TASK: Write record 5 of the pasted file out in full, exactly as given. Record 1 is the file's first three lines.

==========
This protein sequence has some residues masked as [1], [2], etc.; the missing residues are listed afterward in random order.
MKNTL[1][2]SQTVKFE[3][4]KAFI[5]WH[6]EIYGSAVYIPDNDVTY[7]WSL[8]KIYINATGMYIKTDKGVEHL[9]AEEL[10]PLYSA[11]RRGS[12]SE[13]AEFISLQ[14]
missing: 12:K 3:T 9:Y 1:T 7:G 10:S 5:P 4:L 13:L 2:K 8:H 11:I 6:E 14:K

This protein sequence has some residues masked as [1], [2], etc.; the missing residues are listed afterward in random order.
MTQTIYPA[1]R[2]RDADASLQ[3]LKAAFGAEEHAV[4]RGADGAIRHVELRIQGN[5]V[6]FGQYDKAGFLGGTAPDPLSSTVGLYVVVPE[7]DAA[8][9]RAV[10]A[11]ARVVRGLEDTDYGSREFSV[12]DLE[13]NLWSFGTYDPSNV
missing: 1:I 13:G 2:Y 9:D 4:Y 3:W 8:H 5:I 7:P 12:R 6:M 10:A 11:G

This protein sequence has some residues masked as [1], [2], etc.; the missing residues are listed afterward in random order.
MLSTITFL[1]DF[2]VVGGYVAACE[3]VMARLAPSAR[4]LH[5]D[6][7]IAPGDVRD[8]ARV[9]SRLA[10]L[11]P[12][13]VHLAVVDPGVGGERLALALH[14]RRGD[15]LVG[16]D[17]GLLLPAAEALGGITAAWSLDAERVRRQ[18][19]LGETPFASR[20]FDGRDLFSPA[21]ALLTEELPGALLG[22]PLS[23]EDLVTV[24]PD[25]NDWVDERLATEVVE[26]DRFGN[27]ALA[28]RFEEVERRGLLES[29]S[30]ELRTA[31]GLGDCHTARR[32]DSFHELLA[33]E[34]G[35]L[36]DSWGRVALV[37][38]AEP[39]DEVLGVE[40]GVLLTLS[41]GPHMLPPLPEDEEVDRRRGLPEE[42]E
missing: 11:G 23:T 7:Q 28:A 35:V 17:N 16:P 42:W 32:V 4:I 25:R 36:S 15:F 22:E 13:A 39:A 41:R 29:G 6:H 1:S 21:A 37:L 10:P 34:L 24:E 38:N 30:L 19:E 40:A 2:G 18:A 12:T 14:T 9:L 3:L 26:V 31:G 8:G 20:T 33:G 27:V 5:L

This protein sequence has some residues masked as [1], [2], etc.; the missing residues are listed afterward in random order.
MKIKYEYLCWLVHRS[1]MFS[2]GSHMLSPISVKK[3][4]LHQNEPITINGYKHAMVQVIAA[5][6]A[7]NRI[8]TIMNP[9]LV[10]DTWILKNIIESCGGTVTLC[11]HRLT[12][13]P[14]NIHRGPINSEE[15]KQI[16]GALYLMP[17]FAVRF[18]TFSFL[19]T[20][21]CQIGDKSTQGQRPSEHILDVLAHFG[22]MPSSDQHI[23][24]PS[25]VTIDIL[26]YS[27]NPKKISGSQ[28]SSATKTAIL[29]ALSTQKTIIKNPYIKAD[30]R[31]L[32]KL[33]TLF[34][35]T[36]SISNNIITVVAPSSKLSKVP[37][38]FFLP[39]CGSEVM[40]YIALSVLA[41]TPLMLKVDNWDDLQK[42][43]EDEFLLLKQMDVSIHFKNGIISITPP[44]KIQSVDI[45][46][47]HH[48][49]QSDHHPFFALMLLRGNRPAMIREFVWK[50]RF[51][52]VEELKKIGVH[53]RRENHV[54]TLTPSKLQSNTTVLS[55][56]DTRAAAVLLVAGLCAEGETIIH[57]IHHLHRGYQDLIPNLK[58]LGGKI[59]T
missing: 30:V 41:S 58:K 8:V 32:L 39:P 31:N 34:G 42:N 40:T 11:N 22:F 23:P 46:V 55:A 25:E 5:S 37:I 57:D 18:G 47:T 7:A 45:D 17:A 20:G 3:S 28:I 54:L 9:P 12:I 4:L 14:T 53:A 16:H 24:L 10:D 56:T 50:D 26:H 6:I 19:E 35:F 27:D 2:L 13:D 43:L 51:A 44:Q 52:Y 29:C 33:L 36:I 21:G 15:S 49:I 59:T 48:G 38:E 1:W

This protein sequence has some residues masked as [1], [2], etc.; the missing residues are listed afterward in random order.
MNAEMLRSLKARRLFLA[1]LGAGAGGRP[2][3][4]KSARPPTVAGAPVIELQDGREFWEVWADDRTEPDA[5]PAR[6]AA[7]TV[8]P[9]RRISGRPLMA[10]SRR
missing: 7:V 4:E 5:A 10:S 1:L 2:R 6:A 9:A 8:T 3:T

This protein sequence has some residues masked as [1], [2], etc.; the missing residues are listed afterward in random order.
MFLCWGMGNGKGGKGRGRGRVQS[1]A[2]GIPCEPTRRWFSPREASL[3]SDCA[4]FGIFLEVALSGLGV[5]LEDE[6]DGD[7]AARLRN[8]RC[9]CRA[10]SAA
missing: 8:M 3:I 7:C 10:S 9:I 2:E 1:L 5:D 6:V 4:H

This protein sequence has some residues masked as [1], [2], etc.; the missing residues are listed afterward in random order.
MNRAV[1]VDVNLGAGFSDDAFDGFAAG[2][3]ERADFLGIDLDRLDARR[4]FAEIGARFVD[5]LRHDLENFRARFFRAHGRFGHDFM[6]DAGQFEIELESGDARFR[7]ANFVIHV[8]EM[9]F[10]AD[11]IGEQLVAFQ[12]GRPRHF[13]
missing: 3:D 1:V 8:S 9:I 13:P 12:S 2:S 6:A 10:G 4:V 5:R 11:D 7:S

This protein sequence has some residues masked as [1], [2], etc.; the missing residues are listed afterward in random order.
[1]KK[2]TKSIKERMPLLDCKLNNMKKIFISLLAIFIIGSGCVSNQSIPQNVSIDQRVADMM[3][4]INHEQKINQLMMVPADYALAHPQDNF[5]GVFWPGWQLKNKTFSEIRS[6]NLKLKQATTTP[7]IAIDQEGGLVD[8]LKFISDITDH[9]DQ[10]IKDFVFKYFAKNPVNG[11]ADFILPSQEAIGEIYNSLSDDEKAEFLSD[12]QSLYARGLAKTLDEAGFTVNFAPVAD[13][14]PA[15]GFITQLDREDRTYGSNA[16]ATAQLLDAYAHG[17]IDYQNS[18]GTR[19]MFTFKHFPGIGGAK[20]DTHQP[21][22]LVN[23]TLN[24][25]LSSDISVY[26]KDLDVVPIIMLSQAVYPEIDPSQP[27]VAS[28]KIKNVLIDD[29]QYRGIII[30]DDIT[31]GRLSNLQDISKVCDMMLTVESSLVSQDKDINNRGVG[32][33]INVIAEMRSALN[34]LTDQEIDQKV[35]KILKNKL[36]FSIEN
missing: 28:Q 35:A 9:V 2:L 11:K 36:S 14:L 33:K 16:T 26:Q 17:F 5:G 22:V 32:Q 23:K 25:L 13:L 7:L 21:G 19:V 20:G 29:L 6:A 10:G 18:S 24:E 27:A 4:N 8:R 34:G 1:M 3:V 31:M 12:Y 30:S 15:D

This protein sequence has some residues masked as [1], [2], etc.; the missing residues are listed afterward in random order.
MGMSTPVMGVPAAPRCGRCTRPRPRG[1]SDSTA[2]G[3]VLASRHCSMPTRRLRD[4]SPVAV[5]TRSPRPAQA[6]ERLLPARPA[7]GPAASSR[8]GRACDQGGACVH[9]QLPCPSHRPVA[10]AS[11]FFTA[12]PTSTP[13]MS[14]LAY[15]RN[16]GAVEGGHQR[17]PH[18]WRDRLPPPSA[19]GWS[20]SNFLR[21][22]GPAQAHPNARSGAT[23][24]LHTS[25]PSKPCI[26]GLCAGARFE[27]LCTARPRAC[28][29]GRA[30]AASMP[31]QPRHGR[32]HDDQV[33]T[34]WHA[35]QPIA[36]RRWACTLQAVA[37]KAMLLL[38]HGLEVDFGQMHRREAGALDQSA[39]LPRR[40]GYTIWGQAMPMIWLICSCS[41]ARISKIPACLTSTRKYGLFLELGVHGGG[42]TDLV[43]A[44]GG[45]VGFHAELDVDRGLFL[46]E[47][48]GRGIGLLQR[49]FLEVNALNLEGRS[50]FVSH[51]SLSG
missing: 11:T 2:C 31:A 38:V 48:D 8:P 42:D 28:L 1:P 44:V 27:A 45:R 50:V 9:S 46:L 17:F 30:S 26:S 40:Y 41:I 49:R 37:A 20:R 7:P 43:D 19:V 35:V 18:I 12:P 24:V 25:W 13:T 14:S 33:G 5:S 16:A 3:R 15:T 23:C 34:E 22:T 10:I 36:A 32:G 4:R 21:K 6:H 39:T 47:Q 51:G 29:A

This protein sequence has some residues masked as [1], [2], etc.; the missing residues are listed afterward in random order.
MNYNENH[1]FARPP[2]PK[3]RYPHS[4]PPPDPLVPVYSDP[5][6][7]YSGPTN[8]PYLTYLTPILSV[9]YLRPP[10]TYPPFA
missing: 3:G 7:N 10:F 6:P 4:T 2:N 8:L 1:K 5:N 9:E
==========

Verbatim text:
This protein sequence has some residues masked as [1], [2], etc.; the missing residues are listed afterward in random order.
MNAEMLRSLKARRLFLA[1]LGAGAGGRP[2][3][4]KSARPPTVAGAPVIELQDGREFWEVWADDRTEPDA[5]PAR[6]AA[7]TV[8]P[9]RRISGRPLMA[10]SRR
missing: 7:V 4:E 5:A 10:S 1:L 2:R 6:A 9:A 8:T 3:T